22. 22. Listening Example n Title: Symphony No. 9 “From the New World,” 2nd mvmt. n Composer: Antonin Dvorak n Genre: Symphony
  23. 23. Notes on “New World Symphony” n Slow tempo (largo) n Quadruple meter (common time) n Begins with series of chords in woodwinds n Main melody inspired by American experiences (landscape, poetry) n The main melody was newly composed material, not a Native American tune
  24. 24. Transition to Modern Era
  25. 25. Gustav Mahler (1860 – 1911) n Born to Jewish, Bohemian family n Admitted to Vienna Conservatory, age 15 n Career as conductor and composer – Conducted Vienna Opera,Vienna Philharmonic, Metropolitan Opera, New York Philharmonic – Composed 9 symphonies (10th unfinished) n Felt the symphony should encompass all genres (oratorio, motet, lied, cantata)
  26. 26. Gustav Mahler n “The symphony is the world” n His works are grandiose in length and scale – 2nd symphony is 95 minutes – longest in rep. – 8th symphony premiered with 1000+ performers n Obsessive artist, tyrannical conductor n Legacy still subject of scholarly debate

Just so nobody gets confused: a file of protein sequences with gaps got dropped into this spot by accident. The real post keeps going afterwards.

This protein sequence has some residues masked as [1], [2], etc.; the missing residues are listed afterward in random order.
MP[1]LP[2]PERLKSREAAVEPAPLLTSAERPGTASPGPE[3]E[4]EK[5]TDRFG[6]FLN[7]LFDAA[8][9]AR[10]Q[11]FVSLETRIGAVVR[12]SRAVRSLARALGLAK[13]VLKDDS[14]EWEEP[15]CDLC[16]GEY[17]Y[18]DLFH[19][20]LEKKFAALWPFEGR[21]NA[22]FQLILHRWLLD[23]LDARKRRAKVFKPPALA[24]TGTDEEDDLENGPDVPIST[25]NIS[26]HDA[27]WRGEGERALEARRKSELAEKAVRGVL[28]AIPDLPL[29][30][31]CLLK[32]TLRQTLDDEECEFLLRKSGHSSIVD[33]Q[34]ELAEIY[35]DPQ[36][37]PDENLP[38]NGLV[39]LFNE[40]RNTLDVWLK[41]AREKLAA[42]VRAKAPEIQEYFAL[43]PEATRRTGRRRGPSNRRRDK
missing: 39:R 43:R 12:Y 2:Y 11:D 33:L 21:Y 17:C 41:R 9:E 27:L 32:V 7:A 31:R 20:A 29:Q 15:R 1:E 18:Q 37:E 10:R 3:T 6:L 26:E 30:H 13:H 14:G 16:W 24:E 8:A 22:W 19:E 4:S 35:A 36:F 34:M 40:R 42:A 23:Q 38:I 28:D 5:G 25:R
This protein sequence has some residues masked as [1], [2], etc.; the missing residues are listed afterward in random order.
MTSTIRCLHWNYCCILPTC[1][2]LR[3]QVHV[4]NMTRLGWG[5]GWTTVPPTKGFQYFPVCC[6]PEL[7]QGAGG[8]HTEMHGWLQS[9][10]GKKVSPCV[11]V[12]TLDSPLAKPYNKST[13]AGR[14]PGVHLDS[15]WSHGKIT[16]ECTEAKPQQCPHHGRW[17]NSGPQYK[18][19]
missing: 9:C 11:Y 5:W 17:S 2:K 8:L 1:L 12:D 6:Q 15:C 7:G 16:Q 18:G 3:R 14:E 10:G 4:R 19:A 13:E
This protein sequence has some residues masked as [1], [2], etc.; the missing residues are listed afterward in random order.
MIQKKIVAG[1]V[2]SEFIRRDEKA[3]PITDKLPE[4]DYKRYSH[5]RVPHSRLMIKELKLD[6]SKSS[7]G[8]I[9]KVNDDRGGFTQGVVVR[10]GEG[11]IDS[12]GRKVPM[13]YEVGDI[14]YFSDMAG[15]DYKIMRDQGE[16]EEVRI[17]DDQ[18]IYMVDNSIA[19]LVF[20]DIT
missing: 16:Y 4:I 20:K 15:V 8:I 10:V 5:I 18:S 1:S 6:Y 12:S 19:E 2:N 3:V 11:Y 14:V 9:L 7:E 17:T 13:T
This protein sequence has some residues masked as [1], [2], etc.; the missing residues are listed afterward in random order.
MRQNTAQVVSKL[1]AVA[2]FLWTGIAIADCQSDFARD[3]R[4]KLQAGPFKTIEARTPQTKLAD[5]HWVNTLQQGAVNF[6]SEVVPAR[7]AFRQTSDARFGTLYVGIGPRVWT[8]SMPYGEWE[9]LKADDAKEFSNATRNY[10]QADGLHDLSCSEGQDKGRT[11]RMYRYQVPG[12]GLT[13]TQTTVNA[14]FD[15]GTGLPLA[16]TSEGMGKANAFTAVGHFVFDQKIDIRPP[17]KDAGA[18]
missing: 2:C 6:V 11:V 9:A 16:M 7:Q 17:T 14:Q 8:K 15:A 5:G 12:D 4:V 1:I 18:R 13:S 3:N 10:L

27. 27. Symphony No. 8 n First entirely choral symphony – Previous symphonies used them only in certain movements, often near end n Called “Symphony of a Thousand” because of enormous performance forces n Two movements – I based on Latin hymn: “Veni creator spiritus” – II based on closing scene of Goethe’s Faust
  28. 28. Listening Example n Title: Symphony No. 8, Finale n Composer: Gustav Mahler n Genre: Orchestral Song
  29. 29. Notes on Symphony No. 8, Finale n Finale is the final portion of the 2nd movement of the symphony n Begins with hymn-like passage for choir n Soprano soloist’s line floats above choral texture n Massive triumphant conclusion drives home the piece’s message of hope and redemption